I don’t know who originated the bash script called, but it’s great solution to common ndiswrapper problems. Thank you.

I expanded on it. With my version if I pass a parameter to the script, it will set the essid to the parameter that I passed. If I run the script without the parameter, it will bring up a less screen with the results of “iwlist eth1 scan”, and upon exit from less will request an essid. Often, I copy the essid from the less page and past it when I exit less. Either way , it will bring up the interface with the essid.

Here’s my
Note1: In myscript, I commented out “modprobe b44” because it wasn’t doing anything for me. You might need it.
Note2: My interface is eth1. Yours might be different.

ifdown eth1
modprobe -r b44
modprobe -r b43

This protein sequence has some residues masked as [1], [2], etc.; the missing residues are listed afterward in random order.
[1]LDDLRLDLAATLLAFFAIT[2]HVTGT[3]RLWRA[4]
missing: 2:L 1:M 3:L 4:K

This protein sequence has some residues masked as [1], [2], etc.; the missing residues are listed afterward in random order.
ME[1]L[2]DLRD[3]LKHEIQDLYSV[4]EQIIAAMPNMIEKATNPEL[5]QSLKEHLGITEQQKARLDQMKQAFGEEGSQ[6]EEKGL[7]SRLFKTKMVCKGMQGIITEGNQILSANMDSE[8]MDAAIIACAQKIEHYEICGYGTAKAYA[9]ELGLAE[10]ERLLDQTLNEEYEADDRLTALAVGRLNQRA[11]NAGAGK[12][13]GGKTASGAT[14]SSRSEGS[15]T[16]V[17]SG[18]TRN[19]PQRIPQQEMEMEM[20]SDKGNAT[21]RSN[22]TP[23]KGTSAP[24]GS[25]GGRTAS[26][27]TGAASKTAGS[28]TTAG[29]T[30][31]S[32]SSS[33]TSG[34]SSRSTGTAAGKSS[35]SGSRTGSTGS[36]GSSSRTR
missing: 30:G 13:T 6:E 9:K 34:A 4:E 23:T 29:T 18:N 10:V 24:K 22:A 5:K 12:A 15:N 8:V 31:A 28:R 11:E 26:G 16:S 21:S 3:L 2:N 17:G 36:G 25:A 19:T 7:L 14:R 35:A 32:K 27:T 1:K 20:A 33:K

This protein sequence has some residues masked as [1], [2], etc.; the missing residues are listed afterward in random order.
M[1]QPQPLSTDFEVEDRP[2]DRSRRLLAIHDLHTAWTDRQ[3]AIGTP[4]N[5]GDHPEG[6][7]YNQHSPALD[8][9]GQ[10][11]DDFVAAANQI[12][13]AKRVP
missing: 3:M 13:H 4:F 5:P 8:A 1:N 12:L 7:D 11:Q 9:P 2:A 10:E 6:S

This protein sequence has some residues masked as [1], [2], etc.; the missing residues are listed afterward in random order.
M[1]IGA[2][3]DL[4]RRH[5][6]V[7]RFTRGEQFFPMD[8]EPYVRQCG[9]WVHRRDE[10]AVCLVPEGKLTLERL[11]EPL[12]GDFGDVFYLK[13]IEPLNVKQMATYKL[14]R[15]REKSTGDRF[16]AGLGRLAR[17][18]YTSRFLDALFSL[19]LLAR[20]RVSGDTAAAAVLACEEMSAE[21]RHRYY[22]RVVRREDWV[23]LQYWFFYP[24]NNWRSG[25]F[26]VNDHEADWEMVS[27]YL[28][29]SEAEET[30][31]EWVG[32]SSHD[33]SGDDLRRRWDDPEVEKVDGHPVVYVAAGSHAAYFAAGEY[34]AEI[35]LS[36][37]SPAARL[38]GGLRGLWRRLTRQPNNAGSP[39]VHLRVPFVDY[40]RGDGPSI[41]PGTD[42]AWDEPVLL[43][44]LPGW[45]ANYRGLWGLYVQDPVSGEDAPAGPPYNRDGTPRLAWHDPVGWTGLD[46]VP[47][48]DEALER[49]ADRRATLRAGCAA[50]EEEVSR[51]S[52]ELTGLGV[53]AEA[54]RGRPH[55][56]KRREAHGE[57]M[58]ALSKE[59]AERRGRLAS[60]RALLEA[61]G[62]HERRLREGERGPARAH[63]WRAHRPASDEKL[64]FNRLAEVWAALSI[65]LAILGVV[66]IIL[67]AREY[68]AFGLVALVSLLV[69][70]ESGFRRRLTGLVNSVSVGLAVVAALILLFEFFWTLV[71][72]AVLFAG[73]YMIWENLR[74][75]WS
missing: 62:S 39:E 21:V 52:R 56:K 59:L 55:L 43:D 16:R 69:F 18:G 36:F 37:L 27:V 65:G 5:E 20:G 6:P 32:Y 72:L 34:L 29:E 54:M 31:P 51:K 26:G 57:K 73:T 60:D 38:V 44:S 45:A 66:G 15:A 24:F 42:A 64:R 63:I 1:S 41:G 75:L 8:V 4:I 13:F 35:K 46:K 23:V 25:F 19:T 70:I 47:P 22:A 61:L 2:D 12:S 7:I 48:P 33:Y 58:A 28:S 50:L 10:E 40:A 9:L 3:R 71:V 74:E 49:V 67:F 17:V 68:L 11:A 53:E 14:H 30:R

modprobe -r b43legacy
modprobe -r ssb
modprobe -r ndiswrapper
modprobe ndiswrapper
# removed: modprobe b44
if [ -n “$1” ]; then
sudo iwconfig eth1 essid $1
iwlist eth1 scan | less
read -p essid: essid
sudo iwconfig eth1 essid $essid
ifup eth1

Adding WEP key with iwconfig

Using Linux, with ndiswrapper for the wireless card, and using the command line to connect, I was having trouble connecting to a wireless access point with a WEP key until I put the keyword “open” in front of the string. If you’re pretty sure you’re entering the correct key and ESSID for a WEP encrypted access point, but still having trouble connecting, look at the man pages for iwconfig and see the examples under the section labeled “key/enc”. You’ll see the keyword “open” in one example and the keyword “restricted” in another. You might have to try each of these if you don’t know which to use. Although in the man pages, the “open” example doesn’t have a key, you can add the key just like in the “restricted” example.

iwconfig eth1 essid MyAccessPoint key open c2fccef3d1